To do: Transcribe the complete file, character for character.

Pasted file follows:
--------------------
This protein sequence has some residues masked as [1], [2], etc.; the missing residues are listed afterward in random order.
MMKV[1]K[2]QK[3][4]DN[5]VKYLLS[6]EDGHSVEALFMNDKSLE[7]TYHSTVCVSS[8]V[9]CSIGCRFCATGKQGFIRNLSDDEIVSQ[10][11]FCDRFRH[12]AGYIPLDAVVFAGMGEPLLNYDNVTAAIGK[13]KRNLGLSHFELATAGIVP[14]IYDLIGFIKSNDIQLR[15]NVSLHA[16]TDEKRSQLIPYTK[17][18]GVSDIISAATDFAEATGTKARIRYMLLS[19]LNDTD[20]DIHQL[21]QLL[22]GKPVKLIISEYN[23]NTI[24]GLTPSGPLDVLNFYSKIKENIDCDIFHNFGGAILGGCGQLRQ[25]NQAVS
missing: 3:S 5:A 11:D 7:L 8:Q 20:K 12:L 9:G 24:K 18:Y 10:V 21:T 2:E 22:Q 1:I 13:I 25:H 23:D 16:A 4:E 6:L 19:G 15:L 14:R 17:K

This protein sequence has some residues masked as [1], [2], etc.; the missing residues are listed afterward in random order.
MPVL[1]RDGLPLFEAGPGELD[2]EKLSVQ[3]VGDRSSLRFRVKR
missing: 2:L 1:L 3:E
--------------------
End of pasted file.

This protein sequence has some residues masked as [1], [2], etc.; the missing residues are listed afterward in random order.
MMKV[1]K[2]QK[3][4]DN[5]VKYLLS[6]EDGHSVEALFMNDKSLE[7]TYHSTVCVSS[8]V[9]CSIGCRFCATGKQGFIRNLSDDEIVSQ[10][11]FCDRFRH[12]AGYIPLDAVVFAGMGEPLLNYDNVTAAIGK[13]KRNLGLSHFELATAGIVP[14]IYDLIGFIKSNDIQLR[15]NVSLHA[16]TDEKRSQLIPYTK[17][18]GVSDIISAATDFAEATGTKARIRYMLLS[19]LNDTD[20]DIHQL[21]QLL[22]GKPVKLIISEYN[23]NTI[24]GLTPSGPLDVLNFYSKIKENIDCDIFHNFGGAILGGCGQLRQ[25]NQAVS
missing: 3:S 5:A 11:D 7:L 8:Q 20:K 12:L 9:G 24:K 18:Y 10:V 21:T 2:E 22:Q 1:I 13:I 25:H 23:D 16:A 4:E 6:L 19:G 15:L 14:R 17:K

This protein sequence has some residues masked as [1], [2], etc.; the missing residues are listed afterward in random order.
MPVL[1]RDGLPLFEAGPGELD[2]EKLSVQ[3]VGDRSSLRFRVKR
missing: 2:L 1:L 3:E